I used to think that batteries were being built with less durability then one day my mechanic showed me the truth. The guy compared the engine bay of an old truck he was working on to the tightly packed bay of my Honda. He showed me with a temperature gun what was taking place and explained a bunch of chemestry stuff and how it all ties into batteries not holding up like they used to.

Any idea how much is being drained from the battery while the car is turned off these days? The computers, the clocks, the saved home entertainment center settings, the alarms, it's crazy. Then the alternator goes into rapid charge mode while trying to keep up with all those gizmos todays 4 wheeled appliances have.

I still get 4-5 years from batteries. Always have. Some factory ones have lasted a decade, but as a rule I get 4-5 years from replacements regardless of brand. I go for the best warranty and don't sweat it.
And I keep a battery box and jumper cables handy for those times when the inevitable failure occurs.
More times than not the battery tells you when it's about to fail. Sometimes you get a few weak starts. Sometimes you get 1. But in 35+ years of driving I've never had one fail without giving me at least 1 warning.

The whole corparate greed thing... nonsense! Our government has placed so many burdensome regulations on manufacturing that they either have to pay what amounts to racketeering protection dues or go to other countries.

Just ask anybody involved in the manufacturing business. Not the CEO's but the movers and shakers who keep the factory running. They'll shake their head and tell you how ridiculous our government here in the US has gotten from the local building inspector to the highest offices in DC. This year alone an average of 200+ federal regulations per day have already been implimented. If you put a regulation counting clock next to the federal deficit clock they'd likely appear to be changing at the same or similar rate.

I pitty any company trying to get started these days. They're done before they even begin.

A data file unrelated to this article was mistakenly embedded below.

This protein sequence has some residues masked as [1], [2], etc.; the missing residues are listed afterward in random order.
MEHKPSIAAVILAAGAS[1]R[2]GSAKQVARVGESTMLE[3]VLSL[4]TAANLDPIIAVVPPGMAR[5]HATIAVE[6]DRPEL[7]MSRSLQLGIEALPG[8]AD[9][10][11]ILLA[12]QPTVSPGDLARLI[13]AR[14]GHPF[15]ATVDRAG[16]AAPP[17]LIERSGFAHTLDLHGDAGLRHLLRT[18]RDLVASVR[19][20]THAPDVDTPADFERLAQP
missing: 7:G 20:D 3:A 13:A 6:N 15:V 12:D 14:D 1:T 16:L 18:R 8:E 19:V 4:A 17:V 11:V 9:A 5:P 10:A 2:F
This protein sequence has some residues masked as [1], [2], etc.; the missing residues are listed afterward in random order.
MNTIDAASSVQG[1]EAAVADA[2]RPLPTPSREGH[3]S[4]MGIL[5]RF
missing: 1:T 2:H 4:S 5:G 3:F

So if/when my next battery says "made in Mexico" I won't be upset at the company that made it. I'll be upset with the Americans who keep voting for the same fools that got us into this mess.

I hear ya on the government thing. You'd need to be Donald Trump to legally start a lemonade stand today after all the licensing requirements, zoning petitions, fire inspections, handicap access provisions...not to mention insurance and bonding. It's insane I agree.

But about the heat thing....can't say I totally agree on that one. The operating temps of car motors hasn't changed all that much. It's always been around 210 - 230 or so.
Cars also reject heat better today. More demand on the battery? Yeah, that might play into it. But I know refrigerators and washers do NOT last like they used too. There is some truth to the corporate greed thing. Planned obsolescence they call it. Right.
 

Bucur

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... The operating temps of car motors hasn't changed all that much. It's always been around 210 - 230 or so.
Cars also reject heat better today. More demand on the battery? Yeah, that might play into it...

The operating temp of car engines hasn't changed but the temperature in the engine bays did. The very crowded engine bays of modern front-engine cars are almost as enclosed as that of mid-engine cars'. Since the fresh air that enters their engine bays is very hot due to having cooled the air condition radiator plus the engine's radiator and since it is trapped there before being forced out of the exits, the engine bays are like hell, today. The undersides of the engine bays of older cars were open. Some German car manufacturers now place the battery inside the cabin (under the rear seat) or at least in the trunk to keep them in a cooler environment, just like mid-engine cars.

Furthermore, the relentless parasitic drain of modern cars is likely to be even harder for lead-acid batteries. Modern cars have higher capacity batteries to compensate for this drain but neither their additional capacity nor their superior CCA rating can overcome the fact that they are drained all the time. To last longer, lead-acid batteries need to stay at full charge.